John Huck, a founding anchor of WPGH's 10 p.m. newscast, will leave Channel 53 when his contract expires at the end of December.
Huck, who has been with the station since the newscast's launch in January 1997, said he has at least one offer elsewhere and several other possibilities he's pursuing. But he would have preferred to stay at WPGH.
"I did negotiate to stay here," Huck said. "That was my hope and my plan; we just couldn't reach an agreement. It doesn't make either of us at fault; sometimes two sides can't agree. I have absolutely no malice in my heart toward anyone, not only my colleagues, but also the management. They've treated me very well here."
Huck said the station wanted a longer-term commitment; he wanted more flexibility.
"I don't blame them; they want to establish their people," Huck said.
WPGH general manager Michael Norten described the negotiations with Huck as amicable.
"If you put the length of the contract and the dollar amount together, it became difficult for us to get together," Norten said. "I understood what he was trying to accomplish and he understood what our needs were; it just didn't work out."
Norten said a search for Huck's replacement will be conducted inside and outside the station. Weekend anchor Jay Harris would seem to be a likely candidate. Norten wouldn't comment specifically on Harris but said, "We would consider every possibility."
Huck, who joined WPGH after working as an anchor/reporter for CNN Headline News, said he likes Pittsburgh and will miss the community.
"It's one of the nation's best-kept secrets, and it will be interesting to track the city's progress in the coming years," Huck said. "If there was a way of staying here, I would love to explore that option, but I don't think that's going to happen."
With the departure of Huck, only two on-air members of WPGH's start-up news team remain: sports anchor Alby Oxenreiter, whose contract is up in December, and weekend weathercaster Karen Eden.
Norten said negotiations with Oxenreiter are progressing and may be completed as early as this week.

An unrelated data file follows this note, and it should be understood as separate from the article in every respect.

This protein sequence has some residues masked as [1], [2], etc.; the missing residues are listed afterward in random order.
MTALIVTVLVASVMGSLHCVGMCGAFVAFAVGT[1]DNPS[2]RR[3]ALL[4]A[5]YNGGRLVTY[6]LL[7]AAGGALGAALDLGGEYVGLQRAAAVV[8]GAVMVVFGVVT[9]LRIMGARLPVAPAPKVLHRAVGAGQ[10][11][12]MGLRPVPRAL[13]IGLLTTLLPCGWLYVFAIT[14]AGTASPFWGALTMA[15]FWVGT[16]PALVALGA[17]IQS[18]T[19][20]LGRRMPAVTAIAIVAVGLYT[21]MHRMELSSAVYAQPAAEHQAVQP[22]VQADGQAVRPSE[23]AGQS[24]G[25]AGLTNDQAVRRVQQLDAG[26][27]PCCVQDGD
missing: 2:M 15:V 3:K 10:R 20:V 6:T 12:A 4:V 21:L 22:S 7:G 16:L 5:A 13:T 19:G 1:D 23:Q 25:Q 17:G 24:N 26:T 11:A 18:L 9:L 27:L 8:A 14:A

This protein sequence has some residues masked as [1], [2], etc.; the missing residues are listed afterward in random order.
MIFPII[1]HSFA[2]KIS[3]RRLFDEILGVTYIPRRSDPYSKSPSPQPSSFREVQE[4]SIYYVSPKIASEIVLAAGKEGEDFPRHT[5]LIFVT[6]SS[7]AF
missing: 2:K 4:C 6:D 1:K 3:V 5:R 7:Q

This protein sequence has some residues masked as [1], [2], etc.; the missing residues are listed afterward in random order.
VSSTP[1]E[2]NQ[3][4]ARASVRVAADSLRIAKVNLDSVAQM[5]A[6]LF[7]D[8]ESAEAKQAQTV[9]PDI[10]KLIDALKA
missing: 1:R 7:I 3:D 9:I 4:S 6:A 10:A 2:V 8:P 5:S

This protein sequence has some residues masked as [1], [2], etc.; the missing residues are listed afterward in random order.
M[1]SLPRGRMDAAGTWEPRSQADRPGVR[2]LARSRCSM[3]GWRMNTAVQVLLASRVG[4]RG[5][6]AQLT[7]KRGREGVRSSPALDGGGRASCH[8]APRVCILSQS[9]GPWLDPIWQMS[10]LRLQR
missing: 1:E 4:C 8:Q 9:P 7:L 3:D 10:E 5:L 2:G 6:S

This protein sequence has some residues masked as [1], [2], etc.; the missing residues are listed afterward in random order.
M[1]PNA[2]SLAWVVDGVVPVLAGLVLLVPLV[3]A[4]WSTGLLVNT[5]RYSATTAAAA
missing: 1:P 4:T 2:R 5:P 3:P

Given the amount of branding the station has done revolving around Oxenreiter (i.e., "Ox on Fox"), chances are he and the station will come to terms. If Channel 53 loses Oxenreiter -- the station's most recognizable on-air talent -- the news division will be in deep trouble.
NO CONTESTS? A few viewers have contacted me to complain about KDKA's "send in your lottery tickets to win" contest, saying the station is hypocritical because it boasts about "no contests" in its news promotions.
KDKA isn't getting much help from its parent company. CBS is giving away $10,000 daily at www.iwon.com, a Web site CBS has a majority stake in. On Nov. 14 a $1 million winner will be announced on CBS.
KDKA spokesman Michael Karas said the station's "Second Chance Giveaway" was done in association with the Pennsylvania Lottery during September. Winners' names appeared on screen during breaks from "The People's Court." Another "send in to win" contest is running now that doesn't involve putting winners' names on screen.
So how do these contests differ from the contests KDKA condemns other stations for promoting?
"First, it was in an entertainment program and it wasn't a newscast," Karas said. "Secondly, it didn't air in a sweep or ratings period."
While I see the difference between a contest tied to news and a contest tied to entertainment programming, it's clear from the calls I've gotten some viewers think a contest is a contest is a contest. Maybe it's time for KDKA to embark on a new crusade.
TV TALK: Chatter is on the rise at www.post-gazette.com/tv in the PG Online Talk forum. Post your critiques of prime-time shows, local anchors or newscasts. If you have questions about TV, ask them there and I'll do my best to answer them.
WHAT ARE THE ODDS? Sunday's Mets win forced another game in the National League Championship Series, bumping NBC's Tuesday night lineup, including the episode of "Will & Grace" I wrote about in the Sunday Magazine. "I Never Promised You an Olive Garden" will be rescheduled after the World Series.
NEW EPISODE: Here's a heads-up or a warning, depending on what you think of Comedy Central's "South Park." A new Halloween episode airs at 10 p.m. Wednesday followed by "The New York Friars Club Roast of Jerry Stiller."
BEHIND THE SCENES: Tonight at 11 WQED will air the latest "Livelyhood," a magazine-style PBS program about how Americans work.
Hosted by comic Will Durst, tonight's installment, "Carpool to Nirvana," looks at methods of getting to work, pleasant work environments and the life of a television critic.
Durst tagged along with Milwaukee Journal Sentinel TV critic Joanne Weintraub as she attended the Television Critics Association press tour last summer in Pasadena, Calif. The segment gives a good overview of that experience and explains why the trip isn't a fun-in-the-sun vacation.
If you watch closely you'll see yours truly during Durst's roundtable discussion with TV critics. Former Post-Gazette reporter Eric Deggans, now TV critic at the St. Petersburg Times in Florida, also offers criticism tips to Durst. The best description of a TV critic's role comes from the San Francisco Examiner's Tim Goodman, who says, "We watch TV so you don't have to."
Rob Owen can be reached at 412-263-2582 or email@example.com. Post questions or comments about TV to www.post-gazette.com/tv under PG Online Talk.